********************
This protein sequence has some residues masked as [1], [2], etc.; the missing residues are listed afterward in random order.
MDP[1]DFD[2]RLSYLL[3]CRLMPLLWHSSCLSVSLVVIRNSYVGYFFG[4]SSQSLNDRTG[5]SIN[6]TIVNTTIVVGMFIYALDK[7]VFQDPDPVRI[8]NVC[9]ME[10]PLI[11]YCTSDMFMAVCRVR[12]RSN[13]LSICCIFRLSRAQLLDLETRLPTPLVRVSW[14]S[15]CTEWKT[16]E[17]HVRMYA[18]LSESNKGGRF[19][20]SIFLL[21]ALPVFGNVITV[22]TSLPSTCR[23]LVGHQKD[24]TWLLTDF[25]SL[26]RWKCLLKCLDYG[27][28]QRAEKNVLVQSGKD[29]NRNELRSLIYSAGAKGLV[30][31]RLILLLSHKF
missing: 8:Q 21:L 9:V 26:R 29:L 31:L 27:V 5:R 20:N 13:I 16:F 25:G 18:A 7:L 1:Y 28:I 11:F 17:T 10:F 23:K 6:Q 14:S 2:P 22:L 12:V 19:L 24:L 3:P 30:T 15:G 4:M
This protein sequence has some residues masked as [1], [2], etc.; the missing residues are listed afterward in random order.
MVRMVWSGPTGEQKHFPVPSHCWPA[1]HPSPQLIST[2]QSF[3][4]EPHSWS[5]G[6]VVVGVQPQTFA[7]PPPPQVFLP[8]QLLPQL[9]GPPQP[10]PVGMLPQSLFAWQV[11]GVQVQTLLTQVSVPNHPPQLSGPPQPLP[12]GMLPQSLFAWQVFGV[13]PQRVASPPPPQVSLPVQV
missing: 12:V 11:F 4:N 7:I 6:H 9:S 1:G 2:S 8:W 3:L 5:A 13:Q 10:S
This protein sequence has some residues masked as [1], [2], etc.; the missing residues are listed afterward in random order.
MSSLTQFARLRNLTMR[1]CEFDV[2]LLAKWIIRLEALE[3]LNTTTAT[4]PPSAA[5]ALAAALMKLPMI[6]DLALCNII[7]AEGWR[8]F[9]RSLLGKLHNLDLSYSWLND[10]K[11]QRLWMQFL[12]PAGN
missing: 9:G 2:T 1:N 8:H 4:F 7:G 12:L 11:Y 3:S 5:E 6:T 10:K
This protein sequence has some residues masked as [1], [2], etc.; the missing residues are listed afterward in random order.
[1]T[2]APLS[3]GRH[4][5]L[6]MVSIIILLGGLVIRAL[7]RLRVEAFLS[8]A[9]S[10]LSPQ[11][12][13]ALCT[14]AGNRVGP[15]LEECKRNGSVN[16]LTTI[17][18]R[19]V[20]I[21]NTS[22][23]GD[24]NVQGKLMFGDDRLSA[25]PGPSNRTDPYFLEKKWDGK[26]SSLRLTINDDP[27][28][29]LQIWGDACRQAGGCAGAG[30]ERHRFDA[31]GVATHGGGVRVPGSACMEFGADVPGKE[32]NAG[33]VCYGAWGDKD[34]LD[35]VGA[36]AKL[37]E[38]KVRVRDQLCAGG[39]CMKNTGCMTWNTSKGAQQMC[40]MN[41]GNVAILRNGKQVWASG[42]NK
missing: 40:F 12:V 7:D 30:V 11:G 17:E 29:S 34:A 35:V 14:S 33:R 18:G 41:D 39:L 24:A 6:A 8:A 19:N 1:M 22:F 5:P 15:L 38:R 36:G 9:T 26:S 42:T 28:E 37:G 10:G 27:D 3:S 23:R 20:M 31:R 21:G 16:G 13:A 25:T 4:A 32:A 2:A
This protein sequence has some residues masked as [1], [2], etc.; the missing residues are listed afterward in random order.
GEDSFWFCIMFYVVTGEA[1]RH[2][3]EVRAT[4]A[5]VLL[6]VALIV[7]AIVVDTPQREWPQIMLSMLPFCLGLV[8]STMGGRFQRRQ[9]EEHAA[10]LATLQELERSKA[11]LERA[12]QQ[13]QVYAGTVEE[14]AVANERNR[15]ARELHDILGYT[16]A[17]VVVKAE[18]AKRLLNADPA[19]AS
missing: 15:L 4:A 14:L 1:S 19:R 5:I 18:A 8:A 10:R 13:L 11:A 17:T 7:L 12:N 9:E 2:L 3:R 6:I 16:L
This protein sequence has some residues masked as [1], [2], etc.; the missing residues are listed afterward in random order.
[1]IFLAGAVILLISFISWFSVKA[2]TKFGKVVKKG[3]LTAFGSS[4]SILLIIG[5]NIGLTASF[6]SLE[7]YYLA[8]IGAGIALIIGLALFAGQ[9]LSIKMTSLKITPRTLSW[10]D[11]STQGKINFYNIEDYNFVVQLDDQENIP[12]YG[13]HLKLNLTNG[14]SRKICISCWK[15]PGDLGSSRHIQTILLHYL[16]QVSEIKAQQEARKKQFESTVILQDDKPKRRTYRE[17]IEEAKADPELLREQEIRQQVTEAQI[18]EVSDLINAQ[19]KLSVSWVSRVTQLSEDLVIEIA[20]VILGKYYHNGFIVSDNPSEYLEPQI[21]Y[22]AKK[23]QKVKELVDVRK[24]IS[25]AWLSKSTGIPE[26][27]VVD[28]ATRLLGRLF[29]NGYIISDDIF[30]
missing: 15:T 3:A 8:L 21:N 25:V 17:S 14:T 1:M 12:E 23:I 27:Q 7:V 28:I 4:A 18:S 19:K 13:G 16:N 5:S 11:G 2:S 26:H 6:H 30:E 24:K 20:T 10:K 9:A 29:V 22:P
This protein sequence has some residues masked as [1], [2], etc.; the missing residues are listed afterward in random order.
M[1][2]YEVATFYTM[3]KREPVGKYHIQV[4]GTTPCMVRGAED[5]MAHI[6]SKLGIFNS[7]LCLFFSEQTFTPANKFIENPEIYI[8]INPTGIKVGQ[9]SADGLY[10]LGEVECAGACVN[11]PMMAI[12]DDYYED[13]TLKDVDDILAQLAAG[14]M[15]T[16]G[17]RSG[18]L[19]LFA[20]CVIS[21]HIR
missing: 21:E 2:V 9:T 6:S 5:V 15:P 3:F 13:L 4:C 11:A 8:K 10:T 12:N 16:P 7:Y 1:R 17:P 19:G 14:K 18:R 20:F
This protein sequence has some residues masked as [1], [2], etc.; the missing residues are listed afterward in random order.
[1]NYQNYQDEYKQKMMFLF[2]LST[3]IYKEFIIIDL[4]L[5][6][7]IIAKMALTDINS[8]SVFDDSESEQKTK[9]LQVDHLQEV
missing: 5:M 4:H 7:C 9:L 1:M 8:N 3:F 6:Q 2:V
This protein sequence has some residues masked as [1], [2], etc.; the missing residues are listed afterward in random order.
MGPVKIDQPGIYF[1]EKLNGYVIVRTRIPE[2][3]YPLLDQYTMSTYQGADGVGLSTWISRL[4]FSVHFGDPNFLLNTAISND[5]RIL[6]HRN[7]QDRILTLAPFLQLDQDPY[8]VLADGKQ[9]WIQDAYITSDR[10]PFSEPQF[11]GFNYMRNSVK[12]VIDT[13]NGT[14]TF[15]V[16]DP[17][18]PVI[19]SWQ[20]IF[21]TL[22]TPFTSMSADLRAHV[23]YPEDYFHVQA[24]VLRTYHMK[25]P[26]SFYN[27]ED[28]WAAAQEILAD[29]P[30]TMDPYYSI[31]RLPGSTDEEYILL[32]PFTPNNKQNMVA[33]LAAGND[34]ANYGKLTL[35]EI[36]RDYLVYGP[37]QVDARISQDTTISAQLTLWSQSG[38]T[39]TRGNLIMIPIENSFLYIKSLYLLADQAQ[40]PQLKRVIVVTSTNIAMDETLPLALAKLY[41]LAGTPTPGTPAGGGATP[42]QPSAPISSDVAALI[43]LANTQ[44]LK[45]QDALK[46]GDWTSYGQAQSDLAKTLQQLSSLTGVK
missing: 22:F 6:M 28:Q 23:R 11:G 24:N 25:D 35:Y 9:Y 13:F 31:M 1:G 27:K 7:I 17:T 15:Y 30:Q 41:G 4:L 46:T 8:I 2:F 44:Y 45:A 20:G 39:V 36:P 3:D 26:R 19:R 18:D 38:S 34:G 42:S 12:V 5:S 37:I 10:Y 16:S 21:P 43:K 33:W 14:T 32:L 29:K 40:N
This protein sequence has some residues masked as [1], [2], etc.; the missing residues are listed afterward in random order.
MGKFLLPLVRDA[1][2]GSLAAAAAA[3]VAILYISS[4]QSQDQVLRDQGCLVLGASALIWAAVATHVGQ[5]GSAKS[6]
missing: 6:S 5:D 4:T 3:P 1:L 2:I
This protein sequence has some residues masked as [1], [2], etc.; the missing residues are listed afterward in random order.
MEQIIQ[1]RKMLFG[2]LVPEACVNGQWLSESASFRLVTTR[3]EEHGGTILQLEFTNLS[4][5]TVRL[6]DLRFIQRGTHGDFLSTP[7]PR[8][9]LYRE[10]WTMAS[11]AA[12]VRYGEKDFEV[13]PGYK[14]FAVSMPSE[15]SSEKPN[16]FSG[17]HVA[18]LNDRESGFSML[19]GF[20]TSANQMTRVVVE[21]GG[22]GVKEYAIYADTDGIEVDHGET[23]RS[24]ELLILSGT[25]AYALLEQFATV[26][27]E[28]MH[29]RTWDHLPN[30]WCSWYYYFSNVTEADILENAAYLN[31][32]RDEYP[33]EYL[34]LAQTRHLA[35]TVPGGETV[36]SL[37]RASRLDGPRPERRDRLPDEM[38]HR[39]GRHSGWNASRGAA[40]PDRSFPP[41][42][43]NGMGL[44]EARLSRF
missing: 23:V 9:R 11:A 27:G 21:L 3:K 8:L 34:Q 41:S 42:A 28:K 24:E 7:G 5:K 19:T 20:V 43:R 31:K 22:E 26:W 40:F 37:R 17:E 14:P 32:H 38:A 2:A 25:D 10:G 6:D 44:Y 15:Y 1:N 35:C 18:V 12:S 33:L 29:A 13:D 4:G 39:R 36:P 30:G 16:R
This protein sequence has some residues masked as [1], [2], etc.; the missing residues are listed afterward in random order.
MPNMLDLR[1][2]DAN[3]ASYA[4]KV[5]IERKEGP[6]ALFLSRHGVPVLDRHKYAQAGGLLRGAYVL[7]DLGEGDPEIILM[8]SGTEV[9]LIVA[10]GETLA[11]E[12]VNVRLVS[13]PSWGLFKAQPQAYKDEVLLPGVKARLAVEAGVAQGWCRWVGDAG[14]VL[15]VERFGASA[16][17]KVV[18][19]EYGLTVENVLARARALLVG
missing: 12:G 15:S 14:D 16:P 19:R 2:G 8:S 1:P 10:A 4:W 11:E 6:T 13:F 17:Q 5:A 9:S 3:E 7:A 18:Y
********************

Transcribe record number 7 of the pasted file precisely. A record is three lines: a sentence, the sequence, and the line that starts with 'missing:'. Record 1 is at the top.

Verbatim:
This protein sequence has some residues masked as [1], [2], etc.; the missing residues are listed afterward in random order.
M[1][2]YEVATFYTM[3]KREPVGKYHIQV[4]GTTPCMVRGAED[5]MAHI[6]SKLGIFNS[7]LCLFFSEQTFTPANKFIENPEIYI[8]INPTGIKVGQ[9]SADGLY[10]LGEVECAGACVN[11]PMMAI[12]DDYYED[13]TLKDVDDILAQLAAG[14]M[15]T[16]G[17]RSG[18]L[19]LFA[20]CVIS[21]HIR
missing: 21:E 2:V 9:T 6:S 5:V 15:P 3:F 13:L 4:C 11:A 8:K 10:T 12:N 16:P 7:Y 1:R 17:P 19:G 14:K 18:R 20:F